New York University
Tisch School of the Arts
New York, NY

Overview
New York University was founded in 1831 by Albert Gallatin, secretary of the treasury under Thomas Jefferson. Gallatin believed that the place for a university was not in "the seclusion of cloistered halls but in the throbbing heart of a great city." The largest private university in the United States, NYU is composed of fourteen schools and colleges, each of which offers the benefits generally associated with a much smaller institution. Established in 1965, the Tisch School of the Arts has become one of the premier centers for the study of performing and media arts in the nation. The School offers graduate and undergraduate majors in acting, cinema studies, dance, design, drama, dramatic writing, film and television, interactive telecommunications, musical theater writing, performance studies, photography and imaging, and recorded music. The faculty members combine dedication to teaching with active professional involvement in their fields. Tisch graduates are accomplished as professionals and scholars in all areas of the media and performing arts.

Approximately 3,285 students are enrolled at the Tisch School of the Arts: 2,500 are undergraduates and 785 are graduate students.

The Location and Community
New York University is located in historic Greenwich Village, traditionally a community of artists and intellectuals and famous for its contributions to the fine arts, literature, and drama. The University community shares fully in the vitality of New York City. The campus is within minutes of Broadway and off-Broadway theater and dance, art and photography galleries, coffeehouses, restaurants, clubs, bookstores, concert halls, movie theaters, film revival houses, Little Italy, Chinatown, SoHo, and world-renowned museums and libraries. The city's incomparable cultural and artistic resources can be fully incorporated into students' daily lives.

Programs of study and degree requirements
The Tisch School of the Arts, New York University, offers graduate study in three divisions (the Institute of Performing Arts, the Maurice Kanbar Institute of Film and Television, and the Skirball Center for New Media) comprising ten disciplines in media and performing arts.

Included in the Institute of Performing Arts is the Graduate Acting M.F.A. program, which offers professional conservatory training. The Department of Dance offers an M.F.A. program for dancers and choreographers that provides a full range of technical training and a solid base for creative work. The Department of Design for Stage and Film offers professional training in art direction as well as scenic, costume, and lighting design leading to an M.F.A. degree. The Graduate Musical Theatre Writing M.F.A. program trains lyricists, book writers, and composers, with an emphasis on the collaborative process. The Department of Performance Studies offers the M.A. and Ph.D. to those interested in scholarly investigation of the full range of performance, from theater and dance to ritual and popular entertainment.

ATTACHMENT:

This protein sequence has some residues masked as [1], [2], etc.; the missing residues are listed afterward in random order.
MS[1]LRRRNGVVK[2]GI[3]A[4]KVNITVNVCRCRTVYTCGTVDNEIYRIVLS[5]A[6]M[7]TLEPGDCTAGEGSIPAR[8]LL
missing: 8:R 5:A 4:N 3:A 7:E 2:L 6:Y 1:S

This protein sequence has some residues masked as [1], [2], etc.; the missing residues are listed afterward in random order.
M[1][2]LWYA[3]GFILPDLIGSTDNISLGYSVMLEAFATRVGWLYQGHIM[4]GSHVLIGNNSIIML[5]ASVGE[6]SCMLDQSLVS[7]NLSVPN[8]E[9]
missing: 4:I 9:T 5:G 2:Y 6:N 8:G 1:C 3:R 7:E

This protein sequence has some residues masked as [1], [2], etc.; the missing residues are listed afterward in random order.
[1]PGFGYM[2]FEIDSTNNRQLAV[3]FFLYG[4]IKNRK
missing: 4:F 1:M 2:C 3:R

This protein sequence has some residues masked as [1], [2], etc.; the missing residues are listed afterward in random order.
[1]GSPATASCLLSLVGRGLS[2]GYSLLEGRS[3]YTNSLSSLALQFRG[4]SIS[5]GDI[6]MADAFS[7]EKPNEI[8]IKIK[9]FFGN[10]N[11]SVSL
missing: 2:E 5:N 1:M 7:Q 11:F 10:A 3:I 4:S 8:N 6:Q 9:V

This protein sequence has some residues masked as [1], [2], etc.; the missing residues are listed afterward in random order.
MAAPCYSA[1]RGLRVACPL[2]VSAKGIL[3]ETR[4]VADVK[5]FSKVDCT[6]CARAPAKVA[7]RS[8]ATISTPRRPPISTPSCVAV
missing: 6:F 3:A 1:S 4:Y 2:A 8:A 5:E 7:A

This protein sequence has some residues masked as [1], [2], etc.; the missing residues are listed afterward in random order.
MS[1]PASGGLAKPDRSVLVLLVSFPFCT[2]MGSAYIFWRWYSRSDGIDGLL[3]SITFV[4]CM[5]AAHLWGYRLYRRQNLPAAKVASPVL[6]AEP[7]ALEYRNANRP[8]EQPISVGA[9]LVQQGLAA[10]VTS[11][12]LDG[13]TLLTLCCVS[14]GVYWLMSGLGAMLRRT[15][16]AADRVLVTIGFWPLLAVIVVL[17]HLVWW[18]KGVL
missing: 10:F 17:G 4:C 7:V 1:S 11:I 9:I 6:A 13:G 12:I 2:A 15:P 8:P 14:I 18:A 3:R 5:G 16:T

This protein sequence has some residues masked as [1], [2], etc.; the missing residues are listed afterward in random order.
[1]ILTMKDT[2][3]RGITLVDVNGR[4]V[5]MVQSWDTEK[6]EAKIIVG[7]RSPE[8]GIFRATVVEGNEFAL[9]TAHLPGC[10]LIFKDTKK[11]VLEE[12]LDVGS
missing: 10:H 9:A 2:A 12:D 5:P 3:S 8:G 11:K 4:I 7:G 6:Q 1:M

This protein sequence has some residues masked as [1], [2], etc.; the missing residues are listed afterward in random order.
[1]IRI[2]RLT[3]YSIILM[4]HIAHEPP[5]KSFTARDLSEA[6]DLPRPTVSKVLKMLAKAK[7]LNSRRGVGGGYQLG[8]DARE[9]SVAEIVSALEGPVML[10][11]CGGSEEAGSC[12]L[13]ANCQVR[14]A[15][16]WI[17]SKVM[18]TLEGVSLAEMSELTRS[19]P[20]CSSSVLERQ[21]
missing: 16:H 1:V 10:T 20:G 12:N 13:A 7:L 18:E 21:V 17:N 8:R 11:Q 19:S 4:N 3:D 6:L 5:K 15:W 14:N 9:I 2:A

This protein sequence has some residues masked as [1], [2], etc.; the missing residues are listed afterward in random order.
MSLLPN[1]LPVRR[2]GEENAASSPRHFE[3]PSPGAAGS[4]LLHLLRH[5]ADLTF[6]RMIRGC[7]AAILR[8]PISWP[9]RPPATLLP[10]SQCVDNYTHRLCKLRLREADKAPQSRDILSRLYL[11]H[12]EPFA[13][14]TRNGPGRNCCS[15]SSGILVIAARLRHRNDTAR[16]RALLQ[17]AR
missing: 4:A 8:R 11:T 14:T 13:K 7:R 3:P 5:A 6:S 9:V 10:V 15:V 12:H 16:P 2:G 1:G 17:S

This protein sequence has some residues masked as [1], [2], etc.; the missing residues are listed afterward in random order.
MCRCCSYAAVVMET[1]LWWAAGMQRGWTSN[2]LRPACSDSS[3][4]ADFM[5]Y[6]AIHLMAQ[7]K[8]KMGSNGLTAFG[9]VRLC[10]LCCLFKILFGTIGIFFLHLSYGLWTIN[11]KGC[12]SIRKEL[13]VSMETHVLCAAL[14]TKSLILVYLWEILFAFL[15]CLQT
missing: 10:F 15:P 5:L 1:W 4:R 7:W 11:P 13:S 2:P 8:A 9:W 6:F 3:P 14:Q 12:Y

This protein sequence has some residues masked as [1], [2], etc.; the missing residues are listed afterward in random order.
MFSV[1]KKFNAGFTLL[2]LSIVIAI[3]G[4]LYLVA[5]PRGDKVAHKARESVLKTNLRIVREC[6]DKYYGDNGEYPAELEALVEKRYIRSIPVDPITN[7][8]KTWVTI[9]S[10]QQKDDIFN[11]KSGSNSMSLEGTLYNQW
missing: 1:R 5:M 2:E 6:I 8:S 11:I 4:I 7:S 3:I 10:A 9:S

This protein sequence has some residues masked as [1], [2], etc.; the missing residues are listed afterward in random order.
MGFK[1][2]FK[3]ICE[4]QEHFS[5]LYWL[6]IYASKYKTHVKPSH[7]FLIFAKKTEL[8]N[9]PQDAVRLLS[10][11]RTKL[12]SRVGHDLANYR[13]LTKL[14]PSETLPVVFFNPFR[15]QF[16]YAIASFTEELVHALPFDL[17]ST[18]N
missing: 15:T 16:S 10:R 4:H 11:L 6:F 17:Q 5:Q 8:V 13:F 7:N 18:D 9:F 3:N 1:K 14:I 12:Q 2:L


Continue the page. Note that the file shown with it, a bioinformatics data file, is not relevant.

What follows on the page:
The Maurice Kanbar Institute of Film and Television includes the Rita and Burton Goldberg Department of Dramatic Writing, which offers an M.F.A. to those specializing in writing for the stage, film, and television. The Graduate Film M.F.A. program encompasses every aspect of filmmaking, including cinematography, editing, sound design, writing, directing, and producing. The Interactive Telecommunications Program offers a Master of Professional Studies in the study and design of new communications, media forms, and applications.

The Skirball Center for New Media includes the Department of Cinema Studies, which offers the M.A. and Ph.D. to those engaged in scholarly study of the history, aesthetics, and criticism of the moving image and other media technologies. The M.A. degree in moving image archiving and preservation is also offered.

Facilities & Resources
The Tisch School of the Arts is housed in recently renovated state-of-the-art facilities that include nine theaters; a number of studios and rehearsal rooms for dance and theater; costume and scene shops; two television studios; the AM and FM broadcast studios of WNYU; the Todman soundstage; editing rooms; film and video screening rooms, including the Cantor Film Center; an animation studio; and computer labs.

Most departments maintain their own libraries, archives, or research facilities. Of particular note are the Oliver Smith Design Library, the George Amberg Study Center in Cinema Studies, and the Alternate Media Center of the Interactive Telecommunications Program. The Department of Performance Studies, which edits The Drama Review (TDR) and Women and Performance, is affiliated with the Shubert Archive.

Students have access to the collections and resources of New York University's eight libraries, including the Elmer Holmes Bobst Library, one of the largest open-stack research libraries in the world.

Expenses and Aid
Tuition for incoming students at the Tisch School of the Arts for the 2004-05 academic year was a flat fee of $31,264, not including fees, for full-time study (12-18 credit points) per semester (12-18 credit points per semester). Tuition for the Department of Cinema Studies and the Department of Performance Studies is on the rate schedule established by the Graduate School of Arts and Science and was $971 per point (fees not included).

Financial Aid:
Scholarships, graduate assistantships, work-study, loans, and a deferred payment plan are available. Financial aid is awarded on the basis of merit and demonstrated financial need. Students applying for financial assistance must file the Free Application for Federal Student Aid (FAFSA), which may be obtained at most colleges or by calling 800-433-3243 (toll-free). The U.S. Department of Education FAFSA Web site is http://www.fafsa.ed.gov .